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1983 380 SL
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Discussion Starter #501
Looks interesting, but if you already reamed to 9.00 wont it just pass right through. 9.00-8.99 = ~ 0.0004 inch, not much.
I only reamed one... the one that was sticking when I pressed the valve tightly against it's seat. Also, even though I used a 6 flute reamer, the general thought is that it doesn't make a perfectly smooth round hole. However, when you drive a ball broach of precise dimension through the guide it makes it smooth on the inside and more perfectly round (there's no such thing as perfect).

I've done a bunch of reading on this topic and from what I can tell, you first install the guides, then ream them to get to a precise size and then run a ball broach through them to make them more smooth and as close to perfectly round as possible. The ball broach also makes the interference fit tighter.

I test fit each of the new valve guides using the existing valve stems and the fit was perfect (as close as I could tell). The very act of pounding them in with an air hammer creates some distortion which is first corrected with a reamer and then perfected with a ball broach. Inasmuch as I don't have a 8.99mm reamer, and in consideration of the fact that all the valves still slide smoothly inside the new guides once they were installed, I'll skip the reamer part and go directly to the 8.99mm broach. If the broach slides through without resistance I'll at least know that the clearance is good. If I can't get the broach through the guide then I'll need to spring for a 8.99mm reamer, but the difference between a 8.99mm and a 9.00mm reamer is .01mm or .000393 so I don't expect that I'll have any difficulty getting the ball broach through the guides that weren't reamed.

There is a third step which I am omitting entirely... core drilling. Core drilling is used to make the hole in the head where the valve guide is pressed in and the valve seat circumference, concentric to each other. I have no way of doing it so I'll just have to accept any out of concentricity issues that may arise and hope that the hand lapping of the valve seat to the valve will be good enough. If it's out by more than a few tenths then hand lapping will not likely be able to correct it in which case the valve may not seal perfectly. I'll paint layout blueing on the valve seats when I hand lap them and that will enable me to determine if the valve is contacting the seat uniformly or if there is a concentricity issue. I'm not sure what to do if the concentricity is way off. I'll cross that bridge when I get there but I must assume that the valve guide holes in the heads were already core drilled at the factory to be concentric with the valve seats and given that I'm not replacing the seats it's a good bet that they are already concentric.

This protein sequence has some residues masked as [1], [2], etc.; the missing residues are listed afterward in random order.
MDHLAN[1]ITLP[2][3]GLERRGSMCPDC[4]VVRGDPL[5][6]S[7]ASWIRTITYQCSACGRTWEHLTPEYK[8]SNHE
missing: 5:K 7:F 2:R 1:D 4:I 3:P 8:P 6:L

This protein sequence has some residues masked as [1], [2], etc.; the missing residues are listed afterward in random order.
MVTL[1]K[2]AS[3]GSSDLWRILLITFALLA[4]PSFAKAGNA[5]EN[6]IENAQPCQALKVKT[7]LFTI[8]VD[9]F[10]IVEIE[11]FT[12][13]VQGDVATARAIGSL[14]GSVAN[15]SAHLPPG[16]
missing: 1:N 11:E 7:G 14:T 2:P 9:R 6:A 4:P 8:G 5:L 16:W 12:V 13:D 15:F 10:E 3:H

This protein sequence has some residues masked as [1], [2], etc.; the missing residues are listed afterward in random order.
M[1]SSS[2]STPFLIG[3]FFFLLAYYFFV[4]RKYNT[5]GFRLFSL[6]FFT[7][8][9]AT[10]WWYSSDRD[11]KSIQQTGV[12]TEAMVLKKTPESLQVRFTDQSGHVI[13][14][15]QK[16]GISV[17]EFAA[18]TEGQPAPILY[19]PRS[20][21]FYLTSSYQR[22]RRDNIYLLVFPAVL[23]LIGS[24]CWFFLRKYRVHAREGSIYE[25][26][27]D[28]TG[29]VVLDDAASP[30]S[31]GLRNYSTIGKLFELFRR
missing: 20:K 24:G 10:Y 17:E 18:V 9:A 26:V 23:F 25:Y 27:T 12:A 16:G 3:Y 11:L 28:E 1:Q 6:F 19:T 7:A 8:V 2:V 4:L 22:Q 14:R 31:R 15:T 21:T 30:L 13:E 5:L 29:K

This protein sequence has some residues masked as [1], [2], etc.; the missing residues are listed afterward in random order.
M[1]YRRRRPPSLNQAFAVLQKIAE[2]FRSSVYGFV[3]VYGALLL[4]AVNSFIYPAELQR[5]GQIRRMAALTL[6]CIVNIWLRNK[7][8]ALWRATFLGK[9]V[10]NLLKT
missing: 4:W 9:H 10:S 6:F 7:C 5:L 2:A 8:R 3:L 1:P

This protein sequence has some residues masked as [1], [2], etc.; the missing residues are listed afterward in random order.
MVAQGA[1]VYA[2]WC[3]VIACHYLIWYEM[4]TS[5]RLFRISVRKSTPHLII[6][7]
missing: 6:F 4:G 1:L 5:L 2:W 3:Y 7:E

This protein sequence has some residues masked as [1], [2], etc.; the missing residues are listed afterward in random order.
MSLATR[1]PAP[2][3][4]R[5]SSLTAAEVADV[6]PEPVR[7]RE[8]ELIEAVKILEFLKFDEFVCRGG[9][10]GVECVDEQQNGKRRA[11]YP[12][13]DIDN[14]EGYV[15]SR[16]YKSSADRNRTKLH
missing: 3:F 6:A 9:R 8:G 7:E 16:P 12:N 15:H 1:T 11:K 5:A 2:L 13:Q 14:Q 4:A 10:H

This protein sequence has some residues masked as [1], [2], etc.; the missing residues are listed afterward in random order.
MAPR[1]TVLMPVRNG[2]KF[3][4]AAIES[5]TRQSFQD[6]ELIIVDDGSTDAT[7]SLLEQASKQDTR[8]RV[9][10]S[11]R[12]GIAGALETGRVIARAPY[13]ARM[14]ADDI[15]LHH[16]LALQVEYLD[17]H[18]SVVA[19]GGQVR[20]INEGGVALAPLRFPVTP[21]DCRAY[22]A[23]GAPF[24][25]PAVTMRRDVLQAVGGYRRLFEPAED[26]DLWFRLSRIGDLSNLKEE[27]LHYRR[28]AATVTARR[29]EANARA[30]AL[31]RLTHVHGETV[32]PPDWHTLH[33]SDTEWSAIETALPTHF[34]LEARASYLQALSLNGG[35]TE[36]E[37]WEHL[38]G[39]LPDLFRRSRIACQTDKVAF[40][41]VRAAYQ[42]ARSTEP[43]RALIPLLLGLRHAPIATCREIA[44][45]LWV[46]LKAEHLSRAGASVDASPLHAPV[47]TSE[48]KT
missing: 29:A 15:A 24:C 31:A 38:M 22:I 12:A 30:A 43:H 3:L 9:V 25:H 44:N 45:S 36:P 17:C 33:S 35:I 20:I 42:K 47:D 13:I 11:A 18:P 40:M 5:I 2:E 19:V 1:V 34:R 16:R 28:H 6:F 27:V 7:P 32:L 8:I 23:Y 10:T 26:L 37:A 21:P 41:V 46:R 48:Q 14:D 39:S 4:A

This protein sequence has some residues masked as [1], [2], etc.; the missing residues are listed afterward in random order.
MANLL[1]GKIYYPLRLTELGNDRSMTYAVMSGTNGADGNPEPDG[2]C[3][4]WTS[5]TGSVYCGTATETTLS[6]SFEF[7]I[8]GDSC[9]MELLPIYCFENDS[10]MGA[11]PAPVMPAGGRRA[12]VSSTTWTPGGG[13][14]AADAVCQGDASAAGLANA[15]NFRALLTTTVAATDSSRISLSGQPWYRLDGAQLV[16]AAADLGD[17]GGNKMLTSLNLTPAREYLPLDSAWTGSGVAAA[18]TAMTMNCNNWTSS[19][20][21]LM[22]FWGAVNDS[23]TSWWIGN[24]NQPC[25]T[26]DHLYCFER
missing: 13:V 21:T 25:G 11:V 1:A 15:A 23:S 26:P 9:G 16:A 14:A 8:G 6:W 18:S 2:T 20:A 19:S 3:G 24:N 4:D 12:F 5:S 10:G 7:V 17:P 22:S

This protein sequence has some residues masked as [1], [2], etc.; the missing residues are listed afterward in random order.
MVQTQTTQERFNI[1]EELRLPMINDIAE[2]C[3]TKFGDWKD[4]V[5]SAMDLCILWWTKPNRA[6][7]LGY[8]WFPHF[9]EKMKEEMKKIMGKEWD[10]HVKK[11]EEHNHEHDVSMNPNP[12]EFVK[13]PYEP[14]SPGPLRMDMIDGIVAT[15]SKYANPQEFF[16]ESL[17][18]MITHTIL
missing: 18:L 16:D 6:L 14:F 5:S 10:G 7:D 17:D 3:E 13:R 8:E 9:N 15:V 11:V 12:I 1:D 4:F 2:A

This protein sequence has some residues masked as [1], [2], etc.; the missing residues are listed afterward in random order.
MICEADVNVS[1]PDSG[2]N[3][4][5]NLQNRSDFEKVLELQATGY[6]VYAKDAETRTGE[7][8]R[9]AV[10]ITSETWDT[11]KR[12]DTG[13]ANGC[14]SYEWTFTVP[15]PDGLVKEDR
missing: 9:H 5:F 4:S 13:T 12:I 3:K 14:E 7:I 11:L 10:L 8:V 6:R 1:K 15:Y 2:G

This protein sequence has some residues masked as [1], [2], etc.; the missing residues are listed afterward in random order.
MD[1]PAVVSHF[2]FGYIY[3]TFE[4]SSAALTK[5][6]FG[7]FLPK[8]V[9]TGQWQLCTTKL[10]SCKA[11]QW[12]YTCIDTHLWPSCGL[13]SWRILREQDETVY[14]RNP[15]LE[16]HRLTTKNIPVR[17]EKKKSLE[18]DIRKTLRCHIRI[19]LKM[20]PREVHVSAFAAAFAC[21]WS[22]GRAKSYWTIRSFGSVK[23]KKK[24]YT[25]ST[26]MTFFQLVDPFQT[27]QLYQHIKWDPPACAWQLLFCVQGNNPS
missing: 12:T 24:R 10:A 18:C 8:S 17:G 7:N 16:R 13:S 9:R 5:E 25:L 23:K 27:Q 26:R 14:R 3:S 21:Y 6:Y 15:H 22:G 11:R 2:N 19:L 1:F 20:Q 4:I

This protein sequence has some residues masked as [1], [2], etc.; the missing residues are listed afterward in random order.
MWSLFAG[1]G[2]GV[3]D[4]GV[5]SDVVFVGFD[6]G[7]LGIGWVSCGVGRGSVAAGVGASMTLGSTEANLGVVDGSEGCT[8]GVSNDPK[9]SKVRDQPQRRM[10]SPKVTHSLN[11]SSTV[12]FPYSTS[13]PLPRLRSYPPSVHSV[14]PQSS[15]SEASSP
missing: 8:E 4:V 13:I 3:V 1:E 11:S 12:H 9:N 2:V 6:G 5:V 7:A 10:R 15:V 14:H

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Premium Member
1986 560SL with M120 V12 Engine, 1988 560SL Stock
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10,196 Posts
I only reamed one... the one that was sticking when I pressed the valve tightly against it's seat. Also, even though I used a 6 flute reamer, the general thought is that it doesn't make a perfectly smooth round hole. However, when you drive a ball broach of precise dimension through the guide it makes it smooth on the inside and more perfectly round (there's no such thing as perfect).

I've done a bunch of reading on this topic and from what I can tell, you first install the guides, then ream them to get to a precise size and then run a ball broach through them to make them more smooth and as close to perfectly round as possible. The ball broach also makes the interference fit tighter.

I test fit each of the new valve guides using the existing valve stems and the fit was perfect (as close as I could tell). The very act of pounding them in with an air hammer creates some distortion which is first corrected with a reamer and then perfected with a ball broach. Inasmuch as I don't have a 8.99mm reamer, and in consideration of the fact that all the valves still slide smoothly inside the new guides once they were installed, I'll skip the reamer part and go directly to the 8.99mm broach. If the broach slides through without resistance I'll at least know that the clearance is good. If I can't get the broach through the guide then I'll need to spring for a 8.99mm reamer, but the difference between a 8.99mm and a 9.00mm reamer is .01mm or .000393 so I don't expect that I'll have any difficulty getting the ball broach through the guides that weren't reamed.